Press Release from Library Juice Academy
Online Workshops a Growing Opportunity for Professional Development
August 23, Los Angeles:
Conference attendance is a major professional development activity for academic librarians, but tight budgets and a desire for greener alternatives to air travel are leading many librarians to participate in more local regional conferences, and and in online workshops and courses. Local and regional conferences give librarians an opportunity to network with other professionals in their geographic area, while online workshops provide the benefit of focused educational opportunities, often allowing librarians to participate as their schedules allow, and often earning Continuing Education Units. Continuing education opportunities for academic librarians are sometimes provided by academic LIS programs and by ALA's divisions, but as the market for online workshops has grown, a growing need has emerged for more diverse course offerings.
Responding to this need is a new independent provider of online professional development workshops for librarians, called Library Juice Academy. A spin-off of LIS publisher Library Juice Press, Library Juice Academy has 26 courses slated to be taught over the next several months, beginning with six in October, with the list growing as new instructors are hired. Courses range from two weeks to four weeks in length, and are on practical topics such as "Cataloging for the Non-Cataloger," "Do-It-Yourself Usability Testing," "Introduction to FRBR," "Introduction to Drupal for Libraries," and "Game-Based Learning in Library Instruction." Course offerings include a balance of technology skills training and innovative conceptual models, such as Margaret Heller's course on community-driven collecting, cataloging, and curating. The Library Juice Academy instructors are academic librarians and LIS faculty with specialized knowledge of a field of practical interest, who often are notable for their accomplishments in these areas as presenters or authors. Participants in the workshops earn Continuing Education Units, and schedule their participation at their own convenience, as their work schedules permit. Certificates of successful completion of a workshop document the earned CEUs.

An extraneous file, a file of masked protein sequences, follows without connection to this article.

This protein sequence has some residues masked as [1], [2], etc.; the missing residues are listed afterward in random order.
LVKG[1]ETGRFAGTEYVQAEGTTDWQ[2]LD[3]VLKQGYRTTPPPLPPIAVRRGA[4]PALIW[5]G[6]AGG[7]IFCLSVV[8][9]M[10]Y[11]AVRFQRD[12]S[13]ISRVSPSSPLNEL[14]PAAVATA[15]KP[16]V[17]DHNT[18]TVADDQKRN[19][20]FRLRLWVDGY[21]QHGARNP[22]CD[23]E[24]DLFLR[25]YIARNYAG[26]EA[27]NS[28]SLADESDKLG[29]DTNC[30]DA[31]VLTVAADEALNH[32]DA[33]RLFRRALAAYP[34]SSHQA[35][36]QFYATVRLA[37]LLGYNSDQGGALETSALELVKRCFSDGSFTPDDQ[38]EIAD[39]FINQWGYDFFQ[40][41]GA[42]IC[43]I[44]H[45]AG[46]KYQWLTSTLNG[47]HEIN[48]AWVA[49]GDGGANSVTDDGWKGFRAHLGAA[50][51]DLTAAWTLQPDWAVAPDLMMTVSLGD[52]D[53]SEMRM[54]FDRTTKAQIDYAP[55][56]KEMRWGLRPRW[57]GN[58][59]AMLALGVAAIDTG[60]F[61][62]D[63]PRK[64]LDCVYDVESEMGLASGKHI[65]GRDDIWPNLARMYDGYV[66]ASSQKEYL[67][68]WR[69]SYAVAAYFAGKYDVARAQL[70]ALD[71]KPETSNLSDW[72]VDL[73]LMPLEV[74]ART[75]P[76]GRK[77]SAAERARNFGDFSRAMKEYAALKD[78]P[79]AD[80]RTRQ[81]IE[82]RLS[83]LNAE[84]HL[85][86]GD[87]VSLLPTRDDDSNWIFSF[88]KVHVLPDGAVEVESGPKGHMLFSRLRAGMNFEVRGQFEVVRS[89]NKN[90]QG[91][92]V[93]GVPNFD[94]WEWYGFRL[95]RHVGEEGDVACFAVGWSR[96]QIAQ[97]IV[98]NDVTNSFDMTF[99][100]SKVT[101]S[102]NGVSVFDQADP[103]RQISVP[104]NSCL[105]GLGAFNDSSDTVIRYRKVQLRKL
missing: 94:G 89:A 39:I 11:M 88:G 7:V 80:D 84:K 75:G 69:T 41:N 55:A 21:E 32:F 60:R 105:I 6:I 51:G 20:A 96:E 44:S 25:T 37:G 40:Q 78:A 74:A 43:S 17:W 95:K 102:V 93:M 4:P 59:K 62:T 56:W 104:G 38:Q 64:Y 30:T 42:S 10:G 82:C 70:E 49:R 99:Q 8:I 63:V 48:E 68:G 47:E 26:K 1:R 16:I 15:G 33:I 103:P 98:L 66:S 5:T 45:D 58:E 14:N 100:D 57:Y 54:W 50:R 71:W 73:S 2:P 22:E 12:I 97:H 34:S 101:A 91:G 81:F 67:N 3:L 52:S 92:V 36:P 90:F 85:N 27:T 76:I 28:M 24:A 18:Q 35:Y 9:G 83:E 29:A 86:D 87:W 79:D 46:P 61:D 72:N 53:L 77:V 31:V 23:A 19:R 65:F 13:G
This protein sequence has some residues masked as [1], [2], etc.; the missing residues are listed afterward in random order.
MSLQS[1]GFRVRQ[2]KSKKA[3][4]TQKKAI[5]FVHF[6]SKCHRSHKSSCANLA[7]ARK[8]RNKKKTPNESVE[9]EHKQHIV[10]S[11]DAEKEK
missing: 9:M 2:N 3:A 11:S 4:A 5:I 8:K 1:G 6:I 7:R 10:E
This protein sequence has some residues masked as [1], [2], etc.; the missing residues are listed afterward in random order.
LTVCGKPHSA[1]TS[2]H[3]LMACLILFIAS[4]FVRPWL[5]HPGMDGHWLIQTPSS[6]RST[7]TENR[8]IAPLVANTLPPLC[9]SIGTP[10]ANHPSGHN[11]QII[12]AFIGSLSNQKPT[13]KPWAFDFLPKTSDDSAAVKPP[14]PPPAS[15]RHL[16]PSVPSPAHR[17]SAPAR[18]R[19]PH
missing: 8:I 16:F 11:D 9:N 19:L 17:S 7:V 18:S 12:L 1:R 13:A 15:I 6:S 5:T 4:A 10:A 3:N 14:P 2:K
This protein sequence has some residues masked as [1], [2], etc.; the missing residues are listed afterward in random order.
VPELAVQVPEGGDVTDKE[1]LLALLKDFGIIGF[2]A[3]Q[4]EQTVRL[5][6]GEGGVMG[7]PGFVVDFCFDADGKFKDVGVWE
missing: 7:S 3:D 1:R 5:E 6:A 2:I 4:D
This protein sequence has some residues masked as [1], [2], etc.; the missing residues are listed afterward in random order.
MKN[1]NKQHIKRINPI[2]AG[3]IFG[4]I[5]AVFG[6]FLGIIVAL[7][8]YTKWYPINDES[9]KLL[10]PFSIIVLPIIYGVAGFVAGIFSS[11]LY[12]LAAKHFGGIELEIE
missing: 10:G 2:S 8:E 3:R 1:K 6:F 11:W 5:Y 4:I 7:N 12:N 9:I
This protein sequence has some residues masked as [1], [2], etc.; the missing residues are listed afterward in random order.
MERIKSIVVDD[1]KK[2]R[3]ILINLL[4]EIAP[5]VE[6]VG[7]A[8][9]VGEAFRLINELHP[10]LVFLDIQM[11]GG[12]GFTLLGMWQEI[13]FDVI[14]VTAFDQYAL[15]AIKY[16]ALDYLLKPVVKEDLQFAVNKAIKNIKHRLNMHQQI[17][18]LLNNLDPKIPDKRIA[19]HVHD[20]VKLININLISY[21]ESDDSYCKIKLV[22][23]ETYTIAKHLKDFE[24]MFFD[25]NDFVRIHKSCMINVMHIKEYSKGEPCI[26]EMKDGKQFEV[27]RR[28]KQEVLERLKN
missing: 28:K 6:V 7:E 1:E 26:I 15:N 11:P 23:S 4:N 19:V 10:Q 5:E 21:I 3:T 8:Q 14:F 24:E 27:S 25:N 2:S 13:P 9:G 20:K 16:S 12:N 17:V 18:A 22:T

Although the classes are not face-to-face, they can provide networking opportunities for librarians to interact with other librarians interested in the same topics, in much the same way that conferences do. Workshop participants interact with the instructors and with each other in an online forum where class discussions take place.
In the planning stages at Library Juice Academy are a facility for book discussion groups and, in cooperation with Library Juice Press, a series of "readers" published in print form and included with the cost of course enrollment.